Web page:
MR. WILLIAMS: Well, first of all, I think if the court does take this case, then it’s going to take it next year. So we’re going to hear a lot about this after the election or maybe they would take it in the fall but they probably wouldn’t hear it until, well, maybe October or November, right about the time of the election. And all the major presidential candidates have said they’re opposed to gay marriage. The Obama administration had nothing to do with this case, unlike the defense of marriage cases where the Justice Department has said it will continue to defend the law but it no longer – it will continue to enforce the law but not defend it in court.

MS. REINHARD: So what can we expect to see next, the next development in this case?

MR. WILLIAMS: Well, the proponents of Proposition Eight – remember, the state decided not to defend this. Governor Schwarzenegger and still governor Brown are not defending the law. So it was left to the proponents of Prop Eight who got it on the ballot. They have to decide how they’re going to appeal. They have the right to go to the full Ninth Circuit Court of Appeals or go directly to the Supreme Court. There are tactical reasons for doing both, but I think most of the experts think it’s better for them to go to the Supreme Court now because the longer they wait to get to the Supreme Court, more states begin to adopt gay marriage, public opinion polls continue to change. So there’s a view that it’s better for the Prop Eight advocates and supporters to get it before the Supreme Court now.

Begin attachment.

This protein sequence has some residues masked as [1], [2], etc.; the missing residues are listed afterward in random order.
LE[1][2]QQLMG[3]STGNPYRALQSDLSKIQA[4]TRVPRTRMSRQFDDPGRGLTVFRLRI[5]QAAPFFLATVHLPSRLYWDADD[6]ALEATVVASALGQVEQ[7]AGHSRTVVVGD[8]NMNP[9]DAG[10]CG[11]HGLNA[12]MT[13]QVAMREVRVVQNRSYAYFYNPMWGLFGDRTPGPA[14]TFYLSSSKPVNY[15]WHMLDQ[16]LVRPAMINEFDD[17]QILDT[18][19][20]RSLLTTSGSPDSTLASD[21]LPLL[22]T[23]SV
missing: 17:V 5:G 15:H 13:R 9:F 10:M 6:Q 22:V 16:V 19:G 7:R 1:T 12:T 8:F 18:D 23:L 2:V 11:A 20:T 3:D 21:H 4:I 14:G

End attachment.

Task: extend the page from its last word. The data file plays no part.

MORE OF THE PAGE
MS. IFILL: And Washington State this week actually just added itself to the list of states that approve gay marriage. So I know that you don’t guess what the court’s going to do. I’m not going to ask you to. But it is wildly considered that Anthony Kennedy becomes the swing vote again in this.

MR. WILLIAMS: Yes. Yes. And if you read the decision, his decisions – the ruling this week – his decisions are mentioned almost as often as Mitt Romney said he was a conservative. (Laughter.) So clearly, Stephen Reinhardt was trying to appear – this is a letter that starts, dear Justice Kennedy. And so the question is Justice Kennedy wrote a very important decision about gay rights in California on the decision striking down the Texas sodomy law. Will he be consistent? That’s the question.

MS. IFILL: Okay. Well, that gives you something to do next year, right?

MR. WILLIAMS: Sure.

MS. IFILL: It will come up, bubble up. Thank you everyone. This was a full week and we couldn’t get to everything that happened, but we’ll pick up where we left off in our “Washington Week Webcast Extra.” You’ll be able to find us online still talking at pbs.org/WashingtonWeek. And you’ll find a lot of other goodies online as well.

Keep up with daily developments over at the PBS “NewsHour.” And we will see you again right here next week on “Washington Week.” Good night.